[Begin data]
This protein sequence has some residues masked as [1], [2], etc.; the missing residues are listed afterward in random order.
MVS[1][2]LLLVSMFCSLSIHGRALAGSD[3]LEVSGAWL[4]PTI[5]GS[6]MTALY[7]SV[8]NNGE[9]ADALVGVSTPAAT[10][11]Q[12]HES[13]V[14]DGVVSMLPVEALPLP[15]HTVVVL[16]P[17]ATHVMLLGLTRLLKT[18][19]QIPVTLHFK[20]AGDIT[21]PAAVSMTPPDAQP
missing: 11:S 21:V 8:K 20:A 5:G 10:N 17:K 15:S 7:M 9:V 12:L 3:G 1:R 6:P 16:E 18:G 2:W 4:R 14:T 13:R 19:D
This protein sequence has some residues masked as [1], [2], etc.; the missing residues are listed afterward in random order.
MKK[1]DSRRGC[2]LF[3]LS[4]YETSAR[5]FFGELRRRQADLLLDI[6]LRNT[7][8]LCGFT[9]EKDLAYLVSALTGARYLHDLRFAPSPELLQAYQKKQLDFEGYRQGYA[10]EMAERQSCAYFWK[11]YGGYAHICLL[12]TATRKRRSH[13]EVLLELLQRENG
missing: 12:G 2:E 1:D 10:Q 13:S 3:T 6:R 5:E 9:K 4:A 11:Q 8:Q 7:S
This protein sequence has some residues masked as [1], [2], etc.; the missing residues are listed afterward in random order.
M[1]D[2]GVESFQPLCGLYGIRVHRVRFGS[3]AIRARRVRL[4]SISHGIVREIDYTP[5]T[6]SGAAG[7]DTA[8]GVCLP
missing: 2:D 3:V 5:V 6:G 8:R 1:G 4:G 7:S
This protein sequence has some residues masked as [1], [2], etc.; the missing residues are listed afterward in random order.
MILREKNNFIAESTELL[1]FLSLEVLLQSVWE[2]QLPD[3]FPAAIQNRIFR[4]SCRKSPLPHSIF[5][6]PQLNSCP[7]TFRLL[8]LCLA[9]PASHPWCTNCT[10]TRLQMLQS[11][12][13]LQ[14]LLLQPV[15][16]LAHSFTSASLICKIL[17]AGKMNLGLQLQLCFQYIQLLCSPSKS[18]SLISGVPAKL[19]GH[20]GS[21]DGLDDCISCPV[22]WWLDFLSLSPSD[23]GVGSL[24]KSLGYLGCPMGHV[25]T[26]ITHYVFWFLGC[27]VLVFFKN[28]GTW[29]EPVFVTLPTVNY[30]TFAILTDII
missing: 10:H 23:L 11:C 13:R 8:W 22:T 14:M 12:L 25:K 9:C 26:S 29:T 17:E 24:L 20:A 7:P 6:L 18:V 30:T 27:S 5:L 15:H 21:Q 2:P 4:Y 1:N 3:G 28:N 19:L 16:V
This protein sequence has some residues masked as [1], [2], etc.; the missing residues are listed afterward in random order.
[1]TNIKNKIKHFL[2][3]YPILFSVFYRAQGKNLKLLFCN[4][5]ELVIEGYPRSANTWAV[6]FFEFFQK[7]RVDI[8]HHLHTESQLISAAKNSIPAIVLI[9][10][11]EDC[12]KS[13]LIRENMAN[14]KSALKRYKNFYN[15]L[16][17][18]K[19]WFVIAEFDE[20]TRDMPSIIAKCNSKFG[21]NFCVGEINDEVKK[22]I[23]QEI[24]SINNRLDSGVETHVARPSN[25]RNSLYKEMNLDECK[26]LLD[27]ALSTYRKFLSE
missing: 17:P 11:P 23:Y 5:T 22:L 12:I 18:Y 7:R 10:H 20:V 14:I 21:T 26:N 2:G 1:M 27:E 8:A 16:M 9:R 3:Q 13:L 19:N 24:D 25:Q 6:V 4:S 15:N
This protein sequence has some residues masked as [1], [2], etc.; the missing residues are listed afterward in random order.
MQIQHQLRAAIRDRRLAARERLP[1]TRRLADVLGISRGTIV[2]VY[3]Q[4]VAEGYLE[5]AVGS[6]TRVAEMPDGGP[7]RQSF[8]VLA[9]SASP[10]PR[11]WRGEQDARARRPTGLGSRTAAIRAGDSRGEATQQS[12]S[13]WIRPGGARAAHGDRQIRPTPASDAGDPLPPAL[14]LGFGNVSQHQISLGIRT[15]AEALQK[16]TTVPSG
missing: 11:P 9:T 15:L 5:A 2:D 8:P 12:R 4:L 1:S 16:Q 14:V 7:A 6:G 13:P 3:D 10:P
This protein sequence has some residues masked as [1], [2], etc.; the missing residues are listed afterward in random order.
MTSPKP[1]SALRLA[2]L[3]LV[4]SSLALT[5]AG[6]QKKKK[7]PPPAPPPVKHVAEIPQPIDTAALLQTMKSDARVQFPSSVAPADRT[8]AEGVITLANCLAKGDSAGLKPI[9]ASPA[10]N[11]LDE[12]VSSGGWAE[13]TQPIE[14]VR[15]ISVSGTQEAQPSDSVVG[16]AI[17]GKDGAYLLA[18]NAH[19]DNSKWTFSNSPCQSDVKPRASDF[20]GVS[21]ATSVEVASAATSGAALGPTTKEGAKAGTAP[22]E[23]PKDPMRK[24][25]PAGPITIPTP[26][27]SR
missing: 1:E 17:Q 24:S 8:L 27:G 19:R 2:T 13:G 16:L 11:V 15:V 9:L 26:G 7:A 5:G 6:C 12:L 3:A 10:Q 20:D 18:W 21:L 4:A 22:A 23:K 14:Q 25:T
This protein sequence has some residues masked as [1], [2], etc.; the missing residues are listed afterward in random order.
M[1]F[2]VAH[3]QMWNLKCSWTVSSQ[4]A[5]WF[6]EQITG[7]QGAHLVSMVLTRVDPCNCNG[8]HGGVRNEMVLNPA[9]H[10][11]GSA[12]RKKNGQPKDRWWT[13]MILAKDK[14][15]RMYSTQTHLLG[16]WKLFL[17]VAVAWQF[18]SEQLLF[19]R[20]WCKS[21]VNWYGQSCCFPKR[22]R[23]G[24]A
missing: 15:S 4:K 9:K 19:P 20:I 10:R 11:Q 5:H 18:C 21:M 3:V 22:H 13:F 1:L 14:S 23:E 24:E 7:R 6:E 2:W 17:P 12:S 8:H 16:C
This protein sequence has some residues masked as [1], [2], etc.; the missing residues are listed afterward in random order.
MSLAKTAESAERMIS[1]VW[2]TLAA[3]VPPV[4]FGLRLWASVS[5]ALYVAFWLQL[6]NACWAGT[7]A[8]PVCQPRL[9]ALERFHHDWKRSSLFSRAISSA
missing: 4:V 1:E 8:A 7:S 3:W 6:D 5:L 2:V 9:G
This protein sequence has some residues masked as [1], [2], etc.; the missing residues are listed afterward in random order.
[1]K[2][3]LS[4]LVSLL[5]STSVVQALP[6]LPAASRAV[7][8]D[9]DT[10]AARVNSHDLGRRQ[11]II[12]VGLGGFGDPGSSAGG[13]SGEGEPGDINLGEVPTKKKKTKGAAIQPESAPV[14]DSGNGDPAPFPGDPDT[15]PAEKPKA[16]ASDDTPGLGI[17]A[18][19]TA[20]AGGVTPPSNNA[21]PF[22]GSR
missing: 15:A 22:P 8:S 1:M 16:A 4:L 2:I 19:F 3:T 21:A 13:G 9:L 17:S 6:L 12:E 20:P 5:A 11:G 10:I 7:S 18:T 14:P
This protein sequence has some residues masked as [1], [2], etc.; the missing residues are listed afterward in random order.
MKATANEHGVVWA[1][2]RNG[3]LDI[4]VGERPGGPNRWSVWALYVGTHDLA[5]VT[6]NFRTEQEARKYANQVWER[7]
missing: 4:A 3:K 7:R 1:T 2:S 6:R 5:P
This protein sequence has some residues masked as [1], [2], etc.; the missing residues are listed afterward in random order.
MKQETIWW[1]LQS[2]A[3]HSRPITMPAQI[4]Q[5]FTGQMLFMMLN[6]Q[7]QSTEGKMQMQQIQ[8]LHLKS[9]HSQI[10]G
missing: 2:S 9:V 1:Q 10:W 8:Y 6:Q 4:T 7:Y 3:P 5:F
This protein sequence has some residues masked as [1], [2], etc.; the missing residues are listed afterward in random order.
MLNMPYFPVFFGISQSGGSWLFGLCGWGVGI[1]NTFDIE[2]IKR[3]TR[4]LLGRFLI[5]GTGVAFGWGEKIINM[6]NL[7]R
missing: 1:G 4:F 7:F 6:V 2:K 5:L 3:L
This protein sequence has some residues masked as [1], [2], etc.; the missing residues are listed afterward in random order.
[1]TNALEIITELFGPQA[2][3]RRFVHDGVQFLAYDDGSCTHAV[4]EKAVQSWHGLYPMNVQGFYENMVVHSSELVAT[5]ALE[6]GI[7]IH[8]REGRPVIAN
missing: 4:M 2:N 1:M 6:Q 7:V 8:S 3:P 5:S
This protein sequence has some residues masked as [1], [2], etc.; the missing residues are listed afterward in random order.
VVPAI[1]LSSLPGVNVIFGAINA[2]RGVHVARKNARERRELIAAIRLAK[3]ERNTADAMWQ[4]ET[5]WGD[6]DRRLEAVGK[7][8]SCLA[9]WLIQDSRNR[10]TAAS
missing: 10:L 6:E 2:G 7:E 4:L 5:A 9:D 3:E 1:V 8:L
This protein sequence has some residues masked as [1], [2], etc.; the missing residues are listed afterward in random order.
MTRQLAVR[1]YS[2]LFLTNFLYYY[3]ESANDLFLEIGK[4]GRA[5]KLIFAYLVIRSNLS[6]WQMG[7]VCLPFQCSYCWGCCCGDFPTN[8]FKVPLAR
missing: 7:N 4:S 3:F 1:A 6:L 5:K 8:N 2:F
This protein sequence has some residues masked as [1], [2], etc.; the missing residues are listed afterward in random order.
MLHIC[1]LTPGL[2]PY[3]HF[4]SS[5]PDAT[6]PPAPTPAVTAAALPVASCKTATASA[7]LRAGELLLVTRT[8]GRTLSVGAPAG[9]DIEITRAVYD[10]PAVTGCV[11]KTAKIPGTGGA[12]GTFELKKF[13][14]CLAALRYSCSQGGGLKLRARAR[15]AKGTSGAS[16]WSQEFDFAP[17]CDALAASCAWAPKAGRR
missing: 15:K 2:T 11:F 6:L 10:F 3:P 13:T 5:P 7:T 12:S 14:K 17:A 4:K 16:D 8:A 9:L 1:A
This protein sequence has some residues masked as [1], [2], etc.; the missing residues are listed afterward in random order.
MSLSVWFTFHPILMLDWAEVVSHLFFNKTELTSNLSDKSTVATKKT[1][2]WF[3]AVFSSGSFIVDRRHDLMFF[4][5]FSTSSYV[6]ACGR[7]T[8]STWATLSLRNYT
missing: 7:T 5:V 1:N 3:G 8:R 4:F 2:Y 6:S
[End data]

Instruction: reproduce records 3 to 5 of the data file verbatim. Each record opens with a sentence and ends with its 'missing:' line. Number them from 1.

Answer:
This protein sequence has some residues masked as [1], [2], etc.; the missing residues are listed afterward in random order.
M[1]D[2]GVESFQPLCGLYGIRVHRVRFGS[3]AIRARRVRL[4]SISHGIVREIDYTP[5]T[6]SGAAG[7]DTA[8]GVCLP
missing: 2:D 3:V 5:V 6:G 8:R 1:G 4:G 7:S
This protein sequence has some residues masked as [1], [2], etc.; the missing residues are listed afterward in random order.
MILREKNNFIAESTELL[1]FLSLEVLLQSVWE[2]QLPD[3]FPAAIQNRIFR[4]SCRKSPLPHSIF[5][6]PQLNSCP[7]TFRLL[8]LCLA[9]PASHPWCTNCT[10]TRLQMLQS[11][12][13]LQ[14]LLLQPV[15][16]LAHSFTSASLICKIL[17]AGKMNLGLQLQLCFQYIQLLCSPSKS[18]SLISGVPAKL[19]GH[20]GS[21]DGLDDCISCPV[22]WWLDFLSLSPSD[23]GVGSL[24]KSLGYLGCPMGHV[25]T[26]ITHYVFWFLGC[27]VLVFFKN[28]GTW[29]EPVFVTLPTVNY[30]TFAILTDII
missing: 10:H 23:L 11:C 13:R 8:W 22:T 14:M 12:L 25:K 9:C 26:S 29:T 17:E 24:L 20:A 7:P 6:L 18:V 30:T 27:S 5:L 15:H 21:Q 2:P 4:Y 1:N 3:G 28:N 19:L 16:V
This protein sequence has some residues masked as [1], [2], etc.; the missing residues are listed afterward in random order.
[1]TNIKNKIKHFL[2][3]YPILFSVFYRAQGKNLKLLFCN[4][5]ELVIEGYPRSANTWAV[6]FFEFFQK[7]RVDI[8]HHLHTESQLISAAKNSIPAIVLI[9][10][11]EDC[12]KS[13]LIRENMAN[14]KSALKRYKNFYN[15]L[16][17][18]K[19]WFVIAEFDE[20]TRDMPSIIAKCNSKFG[21]NFCVGEINDEVKK[22]I[23]QEI[24]SINNRLDSGVETHVARPSN[25]RNSLYKEMNLDECK[26]LLD[27]ALSTYRKFLSE
missing: 17:P 11:P 23:Y 5:T 22:L 12:I 18:Y 7:R 10:H 20:V 14:I 21:T 26:N 2:G 1:M 27:E 8:A 16:M 9:R 3:Q 13:L 19:N 24:D 25:Q 6:V 4:S 15:N